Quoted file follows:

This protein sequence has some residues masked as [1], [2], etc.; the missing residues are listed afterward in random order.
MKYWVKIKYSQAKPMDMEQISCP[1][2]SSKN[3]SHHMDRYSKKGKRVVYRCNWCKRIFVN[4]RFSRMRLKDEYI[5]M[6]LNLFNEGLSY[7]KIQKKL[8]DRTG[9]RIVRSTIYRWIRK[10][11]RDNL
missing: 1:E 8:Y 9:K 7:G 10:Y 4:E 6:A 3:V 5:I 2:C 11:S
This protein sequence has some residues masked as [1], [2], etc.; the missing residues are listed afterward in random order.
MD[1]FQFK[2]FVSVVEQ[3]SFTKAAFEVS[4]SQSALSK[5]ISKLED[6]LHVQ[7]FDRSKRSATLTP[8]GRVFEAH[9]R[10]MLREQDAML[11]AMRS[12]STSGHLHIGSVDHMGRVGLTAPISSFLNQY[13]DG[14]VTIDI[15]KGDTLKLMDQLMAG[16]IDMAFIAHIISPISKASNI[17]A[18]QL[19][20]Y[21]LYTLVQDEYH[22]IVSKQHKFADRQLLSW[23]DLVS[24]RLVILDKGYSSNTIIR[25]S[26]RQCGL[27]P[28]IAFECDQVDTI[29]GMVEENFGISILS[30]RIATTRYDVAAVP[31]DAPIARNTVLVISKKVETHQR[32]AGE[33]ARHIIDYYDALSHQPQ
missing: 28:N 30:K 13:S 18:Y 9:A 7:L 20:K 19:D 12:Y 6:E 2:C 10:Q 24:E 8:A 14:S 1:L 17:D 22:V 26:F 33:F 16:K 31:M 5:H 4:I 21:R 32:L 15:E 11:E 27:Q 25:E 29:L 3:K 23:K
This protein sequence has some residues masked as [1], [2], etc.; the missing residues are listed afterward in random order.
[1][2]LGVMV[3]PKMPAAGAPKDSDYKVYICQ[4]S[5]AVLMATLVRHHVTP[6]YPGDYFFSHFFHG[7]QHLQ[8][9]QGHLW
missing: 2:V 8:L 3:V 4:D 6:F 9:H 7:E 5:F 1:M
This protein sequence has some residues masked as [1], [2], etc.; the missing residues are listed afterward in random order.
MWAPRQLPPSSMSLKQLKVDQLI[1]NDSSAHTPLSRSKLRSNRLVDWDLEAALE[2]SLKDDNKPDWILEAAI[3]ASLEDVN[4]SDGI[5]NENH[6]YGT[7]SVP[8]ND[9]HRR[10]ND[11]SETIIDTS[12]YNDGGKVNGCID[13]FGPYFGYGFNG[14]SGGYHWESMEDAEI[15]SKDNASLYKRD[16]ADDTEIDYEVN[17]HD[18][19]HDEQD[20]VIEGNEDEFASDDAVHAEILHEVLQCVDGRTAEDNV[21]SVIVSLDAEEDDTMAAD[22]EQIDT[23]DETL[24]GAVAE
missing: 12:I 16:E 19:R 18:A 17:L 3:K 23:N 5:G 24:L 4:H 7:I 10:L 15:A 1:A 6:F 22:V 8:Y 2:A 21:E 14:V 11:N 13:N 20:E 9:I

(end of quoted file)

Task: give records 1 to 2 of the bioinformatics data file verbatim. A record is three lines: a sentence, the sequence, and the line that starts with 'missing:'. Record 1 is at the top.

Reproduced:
This protein sequence has some residues masked as [1], [2], etc.; the missing residues are listed afterward in random order.
MKYWVKIKYSQAKPMDMEQISCP[1][2]SSKN[3]SHHMDRYSKKGKRVVYRCNWCKRIFVN[4]RFSRMRLKDEYI[5]M[6]LNLFNEGLSY[7]KIQKKL[8]DRTG[9]RIVRSTIYRWIRK[10][11]RDNL
missing: 1:E 8:Y 9:K 7:G 10:Y 4:E 6:A 3:V 5:I 2:C 11:S
This protein sequence has some residues masked as [1], [2], etc.; the missing residues are listed afterward in random order.
MD[1]FQFK[2]FVSVVEQ[3]SFTKAAFEVS[4]SQSALSK[5]ISKLED[6]LHVQ[7]FDRSKRSATLTP[8]GRVFEAH[9]R[10]MLREQDAML[11]AMRS[12]STSGHLHIGSVDHMGRVGLTAPISSFLNQY[13]DG[14]VTIDI[15]KGDTLKLMDQLMAG[16]IDMAFIAHIISPISKASNI[17]A[18]QL[19][20]Y[21]LYTLVQDEYH[22]IVSKQHKFADRQLLSW[23]DLVS[24]RLVILDKGYSSNTIIR[25]S[26]RQCGL[27]P[28]IAFECDQVDTI[29]GMVEENFGISILS[30]RIATTRYDVAAVP[31]DAPIARNTVLVISKKVETHQR[32]AGE[33]ARHIIDYYDALSHQPQ
missing: 28:N 30:K 13:S 18:Y 9:A 7:L 20:K 19:D 12:Y 6:E 2:C 10:Q 24:E 8:A 14:S 1:L 17:D 22:V 26:F 33:F 16:K 31:M 5:H 4:I 21:R 32:L 15:E 11:E 27:Q 25:E 29:L 3:K 23:K